The provider had an appropriate complaints procedure and people told us they would feel comfortable raising a complaint if needed.

The service worked in partnership with other professionals and advocacy groups to achieve good outcomes for people.

Rating at last inspection: At the last comprehensive inspection in October 2016 the service was rated as Good. (Report published 7 November 2016).

Why we inspected: This was a planned comprehensive inspection based on the previous comprehensive inspection rating.

Follow up: We will continue to monitor information we receive about the service until we return to visit as per our re-inspection guidelines. We may inspect sooner if any concerning information is received.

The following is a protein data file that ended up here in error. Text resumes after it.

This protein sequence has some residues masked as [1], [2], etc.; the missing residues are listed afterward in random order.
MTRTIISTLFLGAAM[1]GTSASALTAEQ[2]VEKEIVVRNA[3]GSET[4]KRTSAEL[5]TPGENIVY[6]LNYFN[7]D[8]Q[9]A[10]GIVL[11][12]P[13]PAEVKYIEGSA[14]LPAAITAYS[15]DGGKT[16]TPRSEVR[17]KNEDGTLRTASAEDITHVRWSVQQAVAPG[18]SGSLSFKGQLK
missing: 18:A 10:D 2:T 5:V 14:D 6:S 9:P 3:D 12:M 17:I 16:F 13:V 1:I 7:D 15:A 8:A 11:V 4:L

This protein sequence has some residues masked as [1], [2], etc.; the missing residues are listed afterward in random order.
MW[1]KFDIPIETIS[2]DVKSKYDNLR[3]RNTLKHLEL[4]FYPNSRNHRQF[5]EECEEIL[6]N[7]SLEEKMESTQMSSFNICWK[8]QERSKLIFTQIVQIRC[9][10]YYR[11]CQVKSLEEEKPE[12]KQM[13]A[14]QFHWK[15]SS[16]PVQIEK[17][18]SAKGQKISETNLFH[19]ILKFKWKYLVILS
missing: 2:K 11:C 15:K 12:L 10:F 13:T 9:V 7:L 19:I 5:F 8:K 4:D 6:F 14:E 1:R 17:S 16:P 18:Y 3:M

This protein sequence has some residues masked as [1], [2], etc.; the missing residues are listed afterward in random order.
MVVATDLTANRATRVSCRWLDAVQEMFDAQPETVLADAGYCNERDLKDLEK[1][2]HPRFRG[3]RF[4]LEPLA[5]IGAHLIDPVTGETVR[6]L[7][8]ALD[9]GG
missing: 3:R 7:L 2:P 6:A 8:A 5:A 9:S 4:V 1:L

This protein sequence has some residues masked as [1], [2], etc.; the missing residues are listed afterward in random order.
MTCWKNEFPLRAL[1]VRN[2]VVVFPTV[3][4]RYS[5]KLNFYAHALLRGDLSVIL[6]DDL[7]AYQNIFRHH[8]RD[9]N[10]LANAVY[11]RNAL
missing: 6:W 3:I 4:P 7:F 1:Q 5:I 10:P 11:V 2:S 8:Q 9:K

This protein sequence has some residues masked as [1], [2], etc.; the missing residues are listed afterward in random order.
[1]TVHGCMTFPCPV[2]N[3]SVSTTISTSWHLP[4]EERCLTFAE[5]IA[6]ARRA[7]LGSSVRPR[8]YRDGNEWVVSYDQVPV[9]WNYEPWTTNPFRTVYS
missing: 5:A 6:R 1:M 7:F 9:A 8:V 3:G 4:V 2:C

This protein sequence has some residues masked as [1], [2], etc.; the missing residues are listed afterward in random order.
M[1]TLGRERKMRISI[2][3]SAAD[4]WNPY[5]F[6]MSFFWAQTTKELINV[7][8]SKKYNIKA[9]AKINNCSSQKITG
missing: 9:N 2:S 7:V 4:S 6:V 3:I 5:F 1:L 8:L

For more details, please see the full report which is on the CQC website at

Inspection carried out on 5 October 2016

During a routine inspection

This inspection took place on 5 October 2016 and was announced. When we last visited the service on 25 September 2014, we found the service was meeting all the regulations we looked at.

Access for Living provides care and support to people with learning disabilities, mental ill health, physical and sensory impairment in their own homes and supported living schemes in the London Borough of Lewisham. At the time of our inspection, 39 people were accommodated in supported living schemes and 27 people were being supported in their own home.

The service had a registered manager. A registered manager is a person who has registered with the Care Quality Commission to manage the service. Like registered providers, they are 'registered persons'. Registered persons have legal responsibility for meeting the requirements in the Health and Social Care Act 2008 and associated Regulations about how the service is run.